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ABCD. Arquivos Brasileiros de Cirurgia Digestiva (São Paulo)

Print version ISSN 0102-6720On-line version ISSN 2317-6326

ABCD, arq. bras. cir. dig. vol.29 no.3 São Paulo July/Sept. 2016

http://dx.doi.org/10.1590/0102-6720201600030006 

Original Article

PREVALENCE OF HELICOBACTER PYLORI TEN YEARS AGO COMPARED TO THE CURRENT PREVALENCE IN PATIENTS UNDERGOING UPPER ENDOSCOPY

Sandra FRUGIS 1   2  

Nicolau Gregori CZECZKO1 

Osvaldo MALAFAIA1 

Artur Adolfo PARADA 1   2  

Paula Bechara POLETTI 1   2  

Thiago Festa SECCHI 2  

Matheus DEGIOVANI 2  

Alécio RAMPANAZZO-NETO 2  

Mariza D. D´AGOSTINO 2  

1Postgraduate Program in Principles of Surgery, Evangelic Faculty of Paraná/University Evangelic Hospital of Curitiba/Medical Research Institute, Curitiba, PR, Brazil

2Gastrointestinal Endoscopy Service, 9 of July Hospital, São Paulo, SP, Brazil

ABSTRACT

Background:

Helicobacter pylori has been extensively studied since 1982 it is estimated that 50% of the world population is affected. The literature lacks studies that show the change of its prevalence in the same population over time.

Aim:

To compare the prevalence of H. pylori in 10 years interval in a population that was submitted to upper endoscopy in the same endoscopy service.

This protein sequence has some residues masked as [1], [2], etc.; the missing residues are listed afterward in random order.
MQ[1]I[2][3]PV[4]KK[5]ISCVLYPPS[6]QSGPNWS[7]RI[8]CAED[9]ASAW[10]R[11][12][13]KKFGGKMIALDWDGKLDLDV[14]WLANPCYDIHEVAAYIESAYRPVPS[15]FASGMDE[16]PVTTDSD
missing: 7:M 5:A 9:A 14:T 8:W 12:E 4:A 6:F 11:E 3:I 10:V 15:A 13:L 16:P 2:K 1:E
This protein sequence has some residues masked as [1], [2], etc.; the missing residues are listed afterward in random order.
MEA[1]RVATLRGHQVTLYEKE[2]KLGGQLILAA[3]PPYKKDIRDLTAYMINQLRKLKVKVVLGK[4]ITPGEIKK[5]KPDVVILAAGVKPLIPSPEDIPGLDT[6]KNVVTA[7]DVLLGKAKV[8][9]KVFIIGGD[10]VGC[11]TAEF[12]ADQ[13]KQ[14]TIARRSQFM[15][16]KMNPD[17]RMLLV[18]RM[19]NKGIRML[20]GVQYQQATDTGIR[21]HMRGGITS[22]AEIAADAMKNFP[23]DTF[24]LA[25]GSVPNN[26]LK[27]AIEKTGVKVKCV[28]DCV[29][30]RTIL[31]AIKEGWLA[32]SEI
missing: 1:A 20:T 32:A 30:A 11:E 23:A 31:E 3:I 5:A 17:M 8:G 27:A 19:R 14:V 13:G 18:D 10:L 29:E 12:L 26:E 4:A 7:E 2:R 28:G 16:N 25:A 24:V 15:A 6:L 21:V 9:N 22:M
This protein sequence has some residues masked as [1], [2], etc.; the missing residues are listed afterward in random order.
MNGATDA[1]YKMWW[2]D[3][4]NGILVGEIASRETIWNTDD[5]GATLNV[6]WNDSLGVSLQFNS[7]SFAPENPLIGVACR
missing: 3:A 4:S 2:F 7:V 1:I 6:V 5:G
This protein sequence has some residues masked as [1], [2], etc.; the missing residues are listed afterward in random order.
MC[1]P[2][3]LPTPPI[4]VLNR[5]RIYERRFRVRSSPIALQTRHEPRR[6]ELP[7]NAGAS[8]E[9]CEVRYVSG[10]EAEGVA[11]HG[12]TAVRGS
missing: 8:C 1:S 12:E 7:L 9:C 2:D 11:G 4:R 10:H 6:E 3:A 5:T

Method:

Observational, retrospective and cross-sectional study comparing the prevalence of H. pylori in two samples with 10 years apart (2004 and 2014) who underwent endoscopy with biopsy and urease. Patients were studied in three consecutive months of 2004, compared to three consecutive months of 2014. The total number of patients was 2536, and 1406 in 2004 and 1130 in 2014.

Results:

There were positive for H. pylori in 17 % of the sample as a whole. There was a significant decrease in the prevalence from 19.3% in 2004 to 14.1% in 2014 (p<0.005).

Conclusion:

There was a 5.2% reduction in the prevalence of H. pylori comparing two periods of three consecutive months with 10 years apart in two equivalent population samples.

HEADINGS: Helicobacter pylori; Endoscopy; Urease test.

INTRODUCTION

Gastric micro-organisms were observed for more than 100 years7, but its association with gastric diseases was recognized from 1982, when Marshall and Warren identified and subjected to culture the bacteria Campylobacter pyloridis later reclassified as Helycobacter pylori (HP)7,21.